The International Brotherhood of Teamsters, with 1.4 million members, is one of the largest labor unions in the world. It is also the most diverse union in the U.S.
Today, it would be hard to identify a Teamster on the streets because we are everywhere. The union represents everyone from A to Z – from airline pilots to zookeepers. One out of every ten union members is a Teamster.
There are hundreds of Teamsters local unions across North America. The local unions and their members are the heart and backbone of the union.
Unlike other labor unions, the Teamsters Union is structured to promote strong local unions, and strong local leaders. Since the locals negotiate most Teamsters contracts and provide most of the services to the members, they keep most of the dues money. Locals retain their own expert labor lawyers, certified public accountants, full-time business agents, organizers, and clerical staff.
The members of each local elect their own officers, devise their own structure, and vote on their own bylaws, compatible with the International Constitution and Bylaws. While enjoying their independence, the locals benefit from the expertise and assistance of the International Union, and of the various conferences and councils in the union’s structure.
Teamsters Joint Councils are set up in areas with three or more local unions. Joint Councils help coordinate Teamsters activities in those areas. They also help solve problems and decide some jurisdictional and judicial matters.
Trade Divisions and Councils
Trade divisions and conferences aid Teamsters leaders throughout the country who share common interests and problems. They provide an informational clearinghouse for locals that negotiate in the same industry or bargain with the same employer.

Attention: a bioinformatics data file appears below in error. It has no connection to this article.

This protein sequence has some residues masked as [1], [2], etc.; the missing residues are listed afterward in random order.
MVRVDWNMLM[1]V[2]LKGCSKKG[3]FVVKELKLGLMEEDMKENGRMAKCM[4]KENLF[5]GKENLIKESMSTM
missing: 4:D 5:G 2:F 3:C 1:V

Local representatives discuss common problems and concerns at regular trade division and conference meetings.
International Brotherhood of Teamsters
At the union’s headquarters in Washington, D.C., the International Brotherhood of Teamsters supports local unions with:
- Coordination of national contract negotiations, political action, and organizing
- Training and educational programs for Teamsters officers, business agents, stewards and members
- Advice and assistance from experienced organizers, negotiators, researchers, attorneys, safety and health professionals, auditors, and communications specialists
The above chart illustrates the department structure at the union’s headquarters. The union’s General President and General Secretary-Treasurer serve as the executive officers of the union. The General Executive Board consists of 22 Vice Presidents geographically located or at-large. Three trustees, who are elected at Convention, serve as watchdogs over the International’s finances.
Convention delegates, whom are elected locally, meet once every five years to amend the Constitution and adopt measures lending direction to the union. Between Conventions, the General Executive Board, guided by the Teamster Constitution, is the final governing body.
Elections of officers for International union office are typically held once every five years.